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Former MI5 chief warns food supplies are matter of national security

The UK should increase visas for seasonal workers as part of a drive to cultivate as much food as possible domestically, a former chief of MI5 has said.

Baroness Eliza Manningham-Buller, who led the domestic intelligence service from 2002 to 2007, said in a lecture that security of food supplies would fit within the government’s own definition of national security. She said she believed this meant strengthening domestic supply.

“We need to acknowledge that we should produce as much of our own food as we can, with due regard to sustainability, and be able to export what we can,” the former director-general of the Security Service told members of the National Farmers’ Union.

“Several people [have] said that [food security] was about just getting a secure food line from somewhere else . . . I’ve interpreted it differently,” Manningham-Buller said.

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“We have a hope that we will continue to get food from our nearest neighbours as we get energy from them. But I think the more we can be self-sufficient, the better chances we have of withstanding price hikes, spikes, shocks and so on — and politics.”

Manningham-Buller, who now runs a small sheep farm in Wales, added: “[We] clearly need a better visa policy so that these workers who are not available here can come here and help us.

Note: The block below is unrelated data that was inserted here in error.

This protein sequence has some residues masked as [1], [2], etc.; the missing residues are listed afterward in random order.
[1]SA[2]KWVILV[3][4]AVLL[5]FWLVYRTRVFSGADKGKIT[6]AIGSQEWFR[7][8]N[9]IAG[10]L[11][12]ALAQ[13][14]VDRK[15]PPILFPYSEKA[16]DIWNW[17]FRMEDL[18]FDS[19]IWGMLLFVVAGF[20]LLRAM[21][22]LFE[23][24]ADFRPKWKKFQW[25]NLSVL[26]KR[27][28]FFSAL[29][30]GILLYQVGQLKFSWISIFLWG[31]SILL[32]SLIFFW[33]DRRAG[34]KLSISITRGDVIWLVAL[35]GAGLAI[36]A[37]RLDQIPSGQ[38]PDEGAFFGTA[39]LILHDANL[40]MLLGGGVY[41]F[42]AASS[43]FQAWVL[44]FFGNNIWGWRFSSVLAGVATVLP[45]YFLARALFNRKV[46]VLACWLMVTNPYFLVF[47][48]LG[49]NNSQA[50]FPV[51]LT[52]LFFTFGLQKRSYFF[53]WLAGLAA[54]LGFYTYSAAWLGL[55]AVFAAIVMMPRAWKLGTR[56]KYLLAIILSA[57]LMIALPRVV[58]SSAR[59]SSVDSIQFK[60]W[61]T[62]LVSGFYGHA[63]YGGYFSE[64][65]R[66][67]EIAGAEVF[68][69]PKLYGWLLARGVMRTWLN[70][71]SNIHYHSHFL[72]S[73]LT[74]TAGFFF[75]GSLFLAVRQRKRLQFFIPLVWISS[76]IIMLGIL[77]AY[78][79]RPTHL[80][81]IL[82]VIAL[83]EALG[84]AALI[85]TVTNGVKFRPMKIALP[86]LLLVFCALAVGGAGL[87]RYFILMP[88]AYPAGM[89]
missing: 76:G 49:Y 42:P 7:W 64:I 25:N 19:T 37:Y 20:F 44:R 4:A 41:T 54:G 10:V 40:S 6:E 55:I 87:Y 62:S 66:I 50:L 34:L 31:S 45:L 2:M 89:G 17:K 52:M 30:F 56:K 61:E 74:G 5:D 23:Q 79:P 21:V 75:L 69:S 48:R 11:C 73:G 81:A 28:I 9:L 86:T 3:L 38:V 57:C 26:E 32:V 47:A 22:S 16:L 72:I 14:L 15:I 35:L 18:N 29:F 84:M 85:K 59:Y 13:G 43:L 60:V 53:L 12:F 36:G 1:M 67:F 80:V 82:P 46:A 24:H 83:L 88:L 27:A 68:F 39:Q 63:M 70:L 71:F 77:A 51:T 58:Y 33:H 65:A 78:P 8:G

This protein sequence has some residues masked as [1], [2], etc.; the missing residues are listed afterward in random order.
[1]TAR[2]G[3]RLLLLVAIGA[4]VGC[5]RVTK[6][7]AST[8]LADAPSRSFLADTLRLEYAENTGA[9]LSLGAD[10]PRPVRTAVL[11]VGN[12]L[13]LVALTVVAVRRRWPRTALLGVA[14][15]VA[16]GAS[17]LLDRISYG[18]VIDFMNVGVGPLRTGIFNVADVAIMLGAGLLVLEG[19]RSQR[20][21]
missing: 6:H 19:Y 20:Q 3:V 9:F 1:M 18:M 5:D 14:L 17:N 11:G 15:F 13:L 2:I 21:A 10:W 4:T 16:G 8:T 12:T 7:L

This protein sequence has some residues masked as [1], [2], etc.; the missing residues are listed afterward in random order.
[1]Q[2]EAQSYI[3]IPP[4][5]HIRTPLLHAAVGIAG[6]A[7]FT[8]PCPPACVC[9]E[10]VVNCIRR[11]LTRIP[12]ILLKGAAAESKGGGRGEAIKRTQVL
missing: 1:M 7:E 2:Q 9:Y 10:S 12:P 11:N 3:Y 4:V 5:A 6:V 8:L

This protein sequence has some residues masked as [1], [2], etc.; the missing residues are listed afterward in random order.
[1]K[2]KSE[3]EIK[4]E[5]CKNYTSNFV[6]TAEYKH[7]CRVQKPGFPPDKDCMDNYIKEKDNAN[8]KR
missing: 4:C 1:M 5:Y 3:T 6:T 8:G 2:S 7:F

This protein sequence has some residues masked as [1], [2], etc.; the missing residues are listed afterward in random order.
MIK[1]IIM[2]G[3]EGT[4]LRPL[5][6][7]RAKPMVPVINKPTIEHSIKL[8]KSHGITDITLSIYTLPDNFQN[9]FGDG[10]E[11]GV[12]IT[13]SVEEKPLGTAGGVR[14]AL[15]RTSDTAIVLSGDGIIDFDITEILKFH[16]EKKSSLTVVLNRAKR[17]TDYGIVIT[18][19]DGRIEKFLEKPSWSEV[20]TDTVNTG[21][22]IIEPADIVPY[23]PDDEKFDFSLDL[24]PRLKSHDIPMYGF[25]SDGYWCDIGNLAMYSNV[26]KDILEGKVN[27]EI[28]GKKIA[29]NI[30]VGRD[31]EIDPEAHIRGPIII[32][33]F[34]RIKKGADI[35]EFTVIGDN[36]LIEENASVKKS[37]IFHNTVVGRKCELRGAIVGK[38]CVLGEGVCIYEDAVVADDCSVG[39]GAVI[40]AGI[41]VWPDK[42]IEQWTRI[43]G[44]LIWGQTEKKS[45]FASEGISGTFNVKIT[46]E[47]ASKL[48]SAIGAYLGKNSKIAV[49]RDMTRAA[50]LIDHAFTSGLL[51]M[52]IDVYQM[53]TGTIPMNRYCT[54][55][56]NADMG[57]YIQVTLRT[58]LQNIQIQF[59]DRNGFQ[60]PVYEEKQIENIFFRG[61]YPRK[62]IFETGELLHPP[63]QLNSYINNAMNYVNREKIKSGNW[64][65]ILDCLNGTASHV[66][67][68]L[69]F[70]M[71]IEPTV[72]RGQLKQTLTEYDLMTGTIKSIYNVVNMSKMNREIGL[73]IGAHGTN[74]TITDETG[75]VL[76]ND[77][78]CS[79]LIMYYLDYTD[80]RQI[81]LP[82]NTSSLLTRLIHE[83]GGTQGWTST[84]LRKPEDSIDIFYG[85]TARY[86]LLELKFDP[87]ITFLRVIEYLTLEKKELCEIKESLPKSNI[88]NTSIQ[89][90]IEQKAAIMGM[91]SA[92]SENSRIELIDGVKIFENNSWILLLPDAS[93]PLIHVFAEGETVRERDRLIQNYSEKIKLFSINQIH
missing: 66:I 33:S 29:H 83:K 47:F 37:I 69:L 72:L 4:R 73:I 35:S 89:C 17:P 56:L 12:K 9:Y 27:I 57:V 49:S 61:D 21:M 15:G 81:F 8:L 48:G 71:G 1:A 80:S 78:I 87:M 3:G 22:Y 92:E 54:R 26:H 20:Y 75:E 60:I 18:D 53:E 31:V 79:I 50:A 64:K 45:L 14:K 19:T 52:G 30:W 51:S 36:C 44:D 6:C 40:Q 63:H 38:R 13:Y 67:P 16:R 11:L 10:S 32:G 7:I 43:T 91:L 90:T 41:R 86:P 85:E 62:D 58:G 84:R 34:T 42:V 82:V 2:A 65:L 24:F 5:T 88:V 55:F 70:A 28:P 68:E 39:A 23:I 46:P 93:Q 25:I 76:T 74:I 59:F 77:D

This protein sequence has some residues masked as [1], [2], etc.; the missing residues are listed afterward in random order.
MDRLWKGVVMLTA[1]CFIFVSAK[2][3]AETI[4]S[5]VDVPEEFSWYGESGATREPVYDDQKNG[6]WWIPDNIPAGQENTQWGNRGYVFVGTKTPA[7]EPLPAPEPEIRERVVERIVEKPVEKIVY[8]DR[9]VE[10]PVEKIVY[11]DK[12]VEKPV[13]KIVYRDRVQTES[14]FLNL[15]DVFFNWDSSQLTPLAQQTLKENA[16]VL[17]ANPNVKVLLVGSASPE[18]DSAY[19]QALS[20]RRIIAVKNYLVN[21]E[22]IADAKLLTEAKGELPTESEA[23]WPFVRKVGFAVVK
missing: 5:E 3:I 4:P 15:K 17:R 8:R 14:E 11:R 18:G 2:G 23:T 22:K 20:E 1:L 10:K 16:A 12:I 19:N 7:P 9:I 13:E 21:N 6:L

“We must have visas for seasonal workers. And it’s not just about [the food sector], there’s a shortage of labour across the economy, whether it’s care homes, whether it’s doctors and nurses . . . It shouldn’t be beyond our wit to develop a visa system that deals with that.”

Manningham-Buller’s intervention comes as the UK grapples with its post-Brexit food policy and after Russia’s invasion of Ukraine brought supply lines into the spotlight by risking international grain flows. She said this constituted a “weaponisation of food”.

UK farmers are pushing for a larger allocation of visas for seasonal workers to pick fruit and vegetables, saying that the current 40,000 tally falls far short of the 70,000-80,000 needed. But a succession of home secretaries has pushed back against increasing numbers as they seek to keep overall migration numbers down.

The free market Institute of Economic Affairs think-tank, whose ideas inform parts of the ruling Conservative party’s thinking, has meanwhile argued that agricultural policy should focus on UK farmers competing in global markets. Parliament’s environment, food and rural affairs committee is holding an inquiry into food security.

Manningham-Buller’s comments align her with the farming lobby, which has pushed for a strategic move to increase domestic food cultivation — which currently provides about 54 per cent of the UK’s supplies — and for post-Brexit farm subsidies to recognise the role of food production alongside environmental improvements.

The former MI5 head said she had overseen a doubling of the security service’s staffing and a drive to broaden the thinking of successive governments on national security, pushing other public bodies to consider its relevance to areas such as food.


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